What kind of opportunities have you come across being a in a well-respected musical theater program?
Our alumni network at Michigan is INSANE. Just to give you one example of just how gracious our alumni really is, I have a story from the last time I was in New York. As I was getting out of seeing Waitress on Broadway, I look across the street and I see Gavin Creel (who is a graduate of Michigan) and star of Hello Dolly. So I go over to him and I say "Hey, I go to Michigan!" To my surprise he proceeds to tell me that he just picked up his Tony Award that he won for Hello Dolly, and then he pulls the award out of a bag he was holding, allowing me to be one of the first people to see his Tony Award! He very easily could've signed my playbill and left, but instead he created a moment that I will cherish for the rest of my life.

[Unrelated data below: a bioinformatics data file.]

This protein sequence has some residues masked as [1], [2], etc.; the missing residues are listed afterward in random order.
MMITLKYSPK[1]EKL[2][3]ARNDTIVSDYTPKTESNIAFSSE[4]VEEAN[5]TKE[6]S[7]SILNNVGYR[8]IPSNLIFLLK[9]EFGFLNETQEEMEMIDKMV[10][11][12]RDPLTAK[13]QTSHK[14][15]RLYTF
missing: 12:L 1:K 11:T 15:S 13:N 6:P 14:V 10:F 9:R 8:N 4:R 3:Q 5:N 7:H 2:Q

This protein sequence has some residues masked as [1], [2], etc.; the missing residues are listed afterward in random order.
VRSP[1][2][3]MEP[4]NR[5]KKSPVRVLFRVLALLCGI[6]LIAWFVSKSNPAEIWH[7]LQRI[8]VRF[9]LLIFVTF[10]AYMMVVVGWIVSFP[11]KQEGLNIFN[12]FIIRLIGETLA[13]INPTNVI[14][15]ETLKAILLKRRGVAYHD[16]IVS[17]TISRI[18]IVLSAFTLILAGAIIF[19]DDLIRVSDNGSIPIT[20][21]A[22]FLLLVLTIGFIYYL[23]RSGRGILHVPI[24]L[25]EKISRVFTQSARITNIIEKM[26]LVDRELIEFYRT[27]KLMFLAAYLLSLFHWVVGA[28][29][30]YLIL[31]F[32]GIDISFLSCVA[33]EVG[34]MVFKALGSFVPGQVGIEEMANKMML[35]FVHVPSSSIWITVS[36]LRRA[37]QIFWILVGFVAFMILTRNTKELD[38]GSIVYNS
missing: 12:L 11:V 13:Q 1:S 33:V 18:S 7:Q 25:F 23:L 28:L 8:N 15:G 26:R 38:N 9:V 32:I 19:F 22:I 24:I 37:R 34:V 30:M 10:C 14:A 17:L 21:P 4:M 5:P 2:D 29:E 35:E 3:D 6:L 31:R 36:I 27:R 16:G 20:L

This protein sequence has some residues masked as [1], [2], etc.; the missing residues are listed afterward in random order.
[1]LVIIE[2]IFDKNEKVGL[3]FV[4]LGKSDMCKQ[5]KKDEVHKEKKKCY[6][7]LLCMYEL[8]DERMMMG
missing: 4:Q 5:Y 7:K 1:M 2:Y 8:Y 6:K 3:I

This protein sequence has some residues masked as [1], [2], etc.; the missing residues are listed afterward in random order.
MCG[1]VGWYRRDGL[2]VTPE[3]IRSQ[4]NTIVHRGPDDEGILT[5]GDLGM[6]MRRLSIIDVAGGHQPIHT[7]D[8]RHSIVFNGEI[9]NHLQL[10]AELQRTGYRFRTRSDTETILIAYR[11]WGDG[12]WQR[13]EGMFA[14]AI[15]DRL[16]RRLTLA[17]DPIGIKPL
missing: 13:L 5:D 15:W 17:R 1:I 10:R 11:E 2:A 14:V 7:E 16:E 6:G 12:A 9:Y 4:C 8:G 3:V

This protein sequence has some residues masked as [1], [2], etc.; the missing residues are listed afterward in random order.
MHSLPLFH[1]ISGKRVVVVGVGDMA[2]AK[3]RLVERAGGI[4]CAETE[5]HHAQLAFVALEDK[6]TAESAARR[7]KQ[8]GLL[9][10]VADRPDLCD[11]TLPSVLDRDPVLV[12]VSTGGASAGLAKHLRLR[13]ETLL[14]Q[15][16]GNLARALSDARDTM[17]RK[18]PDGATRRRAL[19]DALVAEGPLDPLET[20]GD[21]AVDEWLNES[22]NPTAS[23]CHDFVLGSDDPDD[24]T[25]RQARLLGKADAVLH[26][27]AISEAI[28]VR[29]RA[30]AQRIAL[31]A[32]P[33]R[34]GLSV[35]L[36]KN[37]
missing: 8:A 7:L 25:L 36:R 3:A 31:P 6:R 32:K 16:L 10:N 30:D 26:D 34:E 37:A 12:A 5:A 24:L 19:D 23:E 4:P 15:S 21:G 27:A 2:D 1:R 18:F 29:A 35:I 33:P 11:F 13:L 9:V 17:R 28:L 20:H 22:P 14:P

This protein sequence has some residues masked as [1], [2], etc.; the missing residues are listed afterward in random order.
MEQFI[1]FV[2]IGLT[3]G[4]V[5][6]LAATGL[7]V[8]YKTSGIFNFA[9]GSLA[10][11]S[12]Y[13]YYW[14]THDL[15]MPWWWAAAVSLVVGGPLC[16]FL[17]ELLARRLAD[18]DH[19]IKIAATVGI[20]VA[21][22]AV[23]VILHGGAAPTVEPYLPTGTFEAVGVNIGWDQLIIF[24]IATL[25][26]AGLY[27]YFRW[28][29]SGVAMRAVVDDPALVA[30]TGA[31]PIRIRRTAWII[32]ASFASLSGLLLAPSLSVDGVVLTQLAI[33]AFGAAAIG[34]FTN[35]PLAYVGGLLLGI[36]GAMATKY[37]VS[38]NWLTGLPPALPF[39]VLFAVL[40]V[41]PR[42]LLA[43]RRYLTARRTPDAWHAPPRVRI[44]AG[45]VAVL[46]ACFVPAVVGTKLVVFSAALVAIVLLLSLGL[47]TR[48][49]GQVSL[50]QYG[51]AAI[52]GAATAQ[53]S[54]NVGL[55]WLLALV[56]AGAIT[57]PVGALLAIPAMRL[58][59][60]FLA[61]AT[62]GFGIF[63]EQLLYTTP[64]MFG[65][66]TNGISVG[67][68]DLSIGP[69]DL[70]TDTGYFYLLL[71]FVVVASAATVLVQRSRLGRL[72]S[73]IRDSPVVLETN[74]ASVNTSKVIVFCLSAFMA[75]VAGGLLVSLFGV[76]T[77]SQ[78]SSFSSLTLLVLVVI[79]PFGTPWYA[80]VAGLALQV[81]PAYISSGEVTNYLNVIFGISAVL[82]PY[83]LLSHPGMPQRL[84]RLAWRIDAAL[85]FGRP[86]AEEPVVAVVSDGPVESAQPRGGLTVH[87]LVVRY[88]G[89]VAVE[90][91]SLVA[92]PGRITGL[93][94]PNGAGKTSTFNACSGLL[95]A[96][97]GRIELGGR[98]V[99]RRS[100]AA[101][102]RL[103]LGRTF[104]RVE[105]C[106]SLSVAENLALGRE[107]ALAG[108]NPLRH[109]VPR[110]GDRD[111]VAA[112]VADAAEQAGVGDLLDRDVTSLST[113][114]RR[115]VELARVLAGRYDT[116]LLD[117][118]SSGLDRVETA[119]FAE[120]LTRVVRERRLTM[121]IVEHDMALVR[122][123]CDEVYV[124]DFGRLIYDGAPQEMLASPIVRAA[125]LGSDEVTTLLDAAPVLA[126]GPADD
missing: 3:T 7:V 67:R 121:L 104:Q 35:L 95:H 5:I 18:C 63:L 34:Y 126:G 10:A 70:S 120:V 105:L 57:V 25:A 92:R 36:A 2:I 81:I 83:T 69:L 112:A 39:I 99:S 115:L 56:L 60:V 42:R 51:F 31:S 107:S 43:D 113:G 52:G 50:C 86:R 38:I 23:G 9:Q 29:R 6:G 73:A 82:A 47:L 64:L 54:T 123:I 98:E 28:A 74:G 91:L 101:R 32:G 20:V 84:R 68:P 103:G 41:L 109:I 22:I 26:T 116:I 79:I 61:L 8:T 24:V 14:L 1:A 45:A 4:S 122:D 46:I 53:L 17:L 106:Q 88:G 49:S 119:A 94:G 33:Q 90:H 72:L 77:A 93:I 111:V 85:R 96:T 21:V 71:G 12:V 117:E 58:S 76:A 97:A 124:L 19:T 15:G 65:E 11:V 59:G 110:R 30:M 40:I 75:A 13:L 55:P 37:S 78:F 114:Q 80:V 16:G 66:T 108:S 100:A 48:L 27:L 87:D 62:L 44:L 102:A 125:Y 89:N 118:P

What are three things you've learned since you were first started at UMich?
1. It is okay to fail.
2. Always express gratitude when it is appropriate.
3. Look forward on your own journey, not sideways comparing yourself to others. You can't move forward if you are always looking sideways.
What are some stigmas about musical theater programs you think are false? What are some that are true?
- We don't just sing and dance all the time, there are other things we like to do. For example, I love to golf!
- Musical theatre programs do require so much work. Some days I am in class from 8:30am-6:00pm, rehearsal from 7pm-11pm, and then I wake up the next day and do it all over again.
What do you to keep yourself from getting nervous before an audition/show?
You will always get nervous before a show or an audition if it's something you truly care about. The real question is how do you handle your nerves. My answer to that is you must trust the work that you have done. If you have done everything you can to prepare for an audition or show then just go out there and show off your work.